`Cuckoo' flies all over map

Film's approach feels very segmented

October 24, 2003|By Michael Sragow | Michael Sragow,SUN MOVIE CRITIC

The Cuckoo, set near the end of the Second World War, resembles one of those post-Civil War Westerns in which a Yank, a Rebel and a spunky pioneer woman form an unconventional union - except in this case, the soldiers are Finnish (Ville Haapasalo) and Russian (Viktor Bychkov), the earthy widow is a Lapp (Anni-Kristiina Juuso), and instead of gratifying action, we get a blast of Lapland mysticism that might have played better during the counterculture.

The movie is satisfying only in bits and pieces; it's as flat and segmented as a triptych. In the first panel, the widow rescues the wounded Russian, and the Finn frees himself after being chained to a rock. It's by far the most effective portion of the movie, introducing a series of full-bodied, unstressed ironies.

The Russian has been condemned (we learn) for unorthodox thoughts just as the Finn has been bolted to a craggy spot because he tried to lay down his arms. And to give these twists another turn, Soviet planes free the Russian when they inexplicably strafe their own men, and the Finns dress their renegade sniper in a German uniform because they know the Soviets will think he's a Nazi.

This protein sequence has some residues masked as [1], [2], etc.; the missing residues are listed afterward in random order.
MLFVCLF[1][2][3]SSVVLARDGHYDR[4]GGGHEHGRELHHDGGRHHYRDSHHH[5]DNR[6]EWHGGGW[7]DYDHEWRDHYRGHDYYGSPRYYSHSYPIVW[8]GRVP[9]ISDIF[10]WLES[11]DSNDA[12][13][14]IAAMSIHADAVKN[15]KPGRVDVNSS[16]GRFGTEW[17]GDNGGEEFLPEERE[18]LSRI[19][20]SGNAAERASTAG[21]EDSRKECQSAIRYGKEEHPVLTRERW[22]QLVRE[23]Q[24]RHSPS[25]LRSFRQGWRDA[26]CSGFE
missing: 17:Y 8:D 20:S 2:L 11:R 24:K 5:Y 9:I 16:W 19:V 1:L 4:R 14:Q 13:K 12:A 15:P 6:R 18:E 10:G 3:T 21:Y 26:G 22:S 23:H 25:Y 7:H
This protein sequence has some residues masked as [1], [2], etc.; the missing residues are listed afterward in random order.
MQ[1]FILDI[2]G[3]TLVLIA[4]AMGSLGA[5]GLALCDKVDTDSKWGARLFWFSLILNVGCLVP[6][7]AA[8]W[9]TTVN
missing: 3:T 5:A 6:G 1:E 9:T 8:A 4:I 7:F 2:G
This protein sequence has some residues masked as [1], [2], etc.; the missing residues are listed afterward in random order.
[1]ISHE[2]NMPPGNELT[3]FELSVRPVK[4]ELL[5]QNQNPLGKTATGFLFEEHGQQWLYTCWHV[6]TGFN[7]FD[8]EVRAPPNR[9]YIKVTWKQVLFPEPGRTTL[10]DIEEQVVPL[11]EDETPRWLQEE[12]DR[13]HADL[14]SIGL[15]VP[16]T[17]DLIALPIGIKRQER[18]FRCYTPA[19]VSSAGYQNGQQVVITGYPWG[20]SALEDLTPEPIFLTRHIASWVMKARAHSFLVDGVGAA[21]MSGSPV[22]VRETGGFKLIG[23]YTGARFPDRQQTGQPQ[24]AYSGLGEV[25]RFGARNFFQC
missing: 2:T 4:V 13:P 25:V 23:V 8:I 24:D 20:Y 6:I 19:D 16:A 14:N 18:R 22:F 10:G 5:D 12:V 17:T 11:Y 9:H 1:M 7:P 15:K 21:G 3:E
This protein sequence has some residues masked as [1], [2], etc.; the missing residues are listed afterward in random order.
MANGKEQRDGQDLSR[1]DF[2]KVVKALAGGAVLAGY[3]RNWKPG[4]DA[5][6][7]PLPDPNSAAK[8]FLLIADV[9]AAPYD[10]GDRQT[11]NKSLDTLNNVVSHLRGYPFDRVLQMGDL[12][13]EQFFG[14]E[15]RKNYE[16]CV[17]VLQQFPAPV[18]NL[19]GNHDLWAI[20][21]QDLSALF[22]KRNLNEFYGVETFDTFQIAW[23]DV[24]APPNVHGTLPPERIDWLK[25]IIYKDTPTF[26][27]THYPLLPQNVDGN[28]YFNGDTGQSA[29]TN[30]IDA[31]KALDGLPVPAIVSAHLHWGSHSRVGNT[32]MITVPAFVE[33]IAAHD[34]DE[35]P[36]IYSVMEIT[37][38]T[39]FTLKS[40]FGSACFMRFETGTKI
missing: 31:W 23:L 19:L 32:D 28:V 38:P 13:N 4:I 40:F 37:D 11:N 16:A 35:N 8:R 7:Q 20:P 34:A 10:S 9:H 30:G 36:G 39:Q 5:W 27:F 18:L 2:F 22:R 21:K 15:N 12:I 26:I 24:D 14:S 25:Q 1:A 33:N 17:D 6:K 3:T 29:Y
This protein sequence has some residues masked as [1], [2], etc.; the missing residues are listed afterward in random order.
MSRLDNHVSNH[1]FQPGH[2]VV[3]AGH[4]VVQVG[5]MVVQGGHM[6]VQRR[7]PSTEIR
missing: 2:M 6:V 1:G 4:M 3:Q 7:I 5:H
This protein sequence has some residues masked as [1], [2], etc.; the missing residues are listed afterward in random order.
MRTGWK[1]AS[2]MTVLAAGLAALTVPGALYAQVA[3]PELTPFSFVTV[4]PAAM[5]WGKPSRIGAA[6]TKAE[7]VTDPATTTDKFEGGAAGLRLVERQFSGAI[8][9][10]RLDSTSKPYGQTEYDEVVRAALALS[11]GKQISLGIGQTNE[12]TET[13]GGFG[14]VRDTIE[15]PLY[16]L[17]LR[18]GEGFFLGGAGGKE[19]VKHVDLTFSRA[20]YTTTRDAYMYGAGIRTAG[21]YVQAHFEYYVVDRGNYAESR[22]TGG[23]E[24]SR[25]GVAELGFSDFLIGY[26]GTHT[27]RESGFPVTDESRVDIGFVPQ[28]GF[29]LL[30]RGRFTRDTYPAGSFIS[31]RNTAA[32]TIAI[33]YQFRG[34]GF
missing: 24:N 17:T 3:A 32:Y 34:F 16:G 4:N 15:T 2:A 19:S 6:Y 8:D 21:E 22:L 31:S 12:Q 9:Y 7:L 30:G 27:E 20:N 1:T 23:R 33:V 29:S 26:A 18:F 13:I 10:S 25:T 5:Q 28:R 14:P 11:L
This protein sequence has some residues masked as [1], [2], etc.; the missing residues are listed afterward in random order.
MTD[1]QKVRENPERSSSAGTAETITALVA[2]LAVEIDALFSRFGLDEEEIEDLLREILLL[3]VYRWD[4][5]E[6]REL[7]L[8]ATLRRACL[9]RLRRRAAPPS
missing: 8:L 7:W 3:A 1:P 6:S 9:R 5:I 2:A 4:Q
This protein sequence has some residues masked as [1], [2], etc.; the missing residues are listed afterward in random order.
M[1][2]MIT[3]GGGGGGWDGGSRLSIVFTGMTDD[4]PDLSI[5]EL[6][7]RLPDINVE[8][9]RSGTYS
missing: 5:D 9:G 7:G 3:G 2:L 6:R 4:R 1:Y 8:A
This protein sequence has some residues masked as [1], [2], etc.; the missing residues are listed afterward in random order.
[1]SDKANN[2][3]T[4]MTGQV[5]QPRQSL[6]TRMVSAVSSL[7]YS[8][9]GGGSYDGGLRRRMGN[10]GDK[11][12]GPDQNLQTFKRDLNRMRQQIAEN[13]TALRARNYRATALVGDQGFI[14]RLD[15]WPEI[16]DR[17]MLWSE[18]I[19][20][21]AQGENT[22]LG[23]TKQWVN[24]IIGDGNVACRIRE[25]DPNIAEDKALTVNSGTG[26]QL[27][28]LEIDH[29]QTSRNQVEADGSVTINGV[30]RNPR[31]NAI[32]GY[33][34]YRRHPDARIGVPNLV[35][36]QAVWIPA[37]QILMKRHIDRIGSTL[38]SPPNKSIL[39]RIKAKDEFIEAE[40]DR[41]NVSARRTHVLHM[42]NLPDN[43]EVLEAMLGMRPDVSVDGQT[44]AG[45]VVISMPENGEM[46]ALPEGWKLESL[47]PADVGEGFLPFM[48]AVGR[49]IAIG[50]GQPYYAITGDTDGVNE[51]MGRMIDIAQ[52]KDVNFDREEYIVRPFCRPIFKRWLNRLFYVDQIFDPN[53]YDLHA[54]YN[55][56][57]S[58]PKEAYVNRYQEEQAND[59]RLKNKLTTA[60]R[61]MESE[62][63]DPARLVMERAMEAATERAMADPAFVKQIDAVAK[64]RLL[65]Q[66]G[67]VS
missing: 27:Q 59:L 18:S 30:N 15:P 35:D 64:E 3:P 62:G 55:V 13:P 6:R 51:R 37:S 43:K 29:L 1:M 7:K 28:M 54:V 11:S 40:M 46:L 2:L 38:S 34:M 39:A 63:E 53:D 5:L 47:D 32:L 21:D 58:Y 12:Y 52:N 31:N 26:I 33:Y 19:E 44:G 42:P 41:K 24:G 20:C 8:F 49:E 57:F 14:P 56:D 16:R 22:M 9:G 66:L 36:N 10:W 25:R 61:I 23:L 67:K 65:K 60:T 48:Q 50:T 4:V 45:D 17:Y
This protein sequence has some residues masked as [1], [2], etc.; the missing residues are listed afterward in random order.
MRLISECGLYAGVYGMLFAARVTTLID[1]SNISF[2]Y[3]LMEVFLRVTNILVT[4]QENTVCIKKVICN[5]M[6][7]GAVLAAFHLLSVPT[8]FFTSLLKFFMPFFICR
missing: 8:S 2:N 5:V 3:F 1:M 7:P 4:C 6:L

The idea of planting a primal survival story in the middle of a war survival story has always been surefire, even in such fancy earlier renditions as that Lee Marvin-Toshiro Mifune-John Boorman mini-epic, Hell in the Pacific: It brings home the additional cruelty and absurdity of imposing human machinations over the natural obstacles of mortality and nature. Seeing the Finn figure out how to survive with the few personal articles left him (notably his spectacles) combines the rooting interests of POW escape films with Robinson Crusoe. The director, Alexander Rogoszhkin, coaxes his film to life patiently, like the Finn nursing a flame.

In the triptych's second panel, everyone ends up at the widow's rough-hewn reindeer ranch. The film becomes a Babel-ing comedy, as the befuddled soldiers and the randy lady discover they have no shared language. They stumble toward fraternal and sexual linkages via half-understood facial expressions (quizzicality, yearning) and vocal undertones (threat, generosity and desire). The sketch-humor aspect of this section is engaging; the unfolding explanation of how the men ended up where they are lends an effective serious counterpoint.

Yet the parallels and missed connections pile up too neatly. The Finn, for example, is a literature-loving student who spouts authors and titles like Leo Tolstoy and War and Peace to the uncomprehending Russian, who turns out to be a self-taught poet.

In the triptych's third panel, after the men come to a wary near-understanding, a military mishap results in a near-fatal shooting, and a long paranormal sequence that makes communication with the clinically dead appear as easy as paddling a hand-drum and barking in the victim's ear. We learn that the cuckoo refers both to the loose-cannon Finnish sniper and the widow, whose family called her Cuckoo. After the hard-edged comedy preceding it, the Family of Man ending is for the birds.

The Cuckoo

Starring Ville Haapasalo, Anni-Kristiina Juuso and Viktor Bychkov

Directed by Alexander Rogozhkin

Rated PG-13

Released by Sony Pictures Classics

Time 99 minutes

Sun Score **1/2

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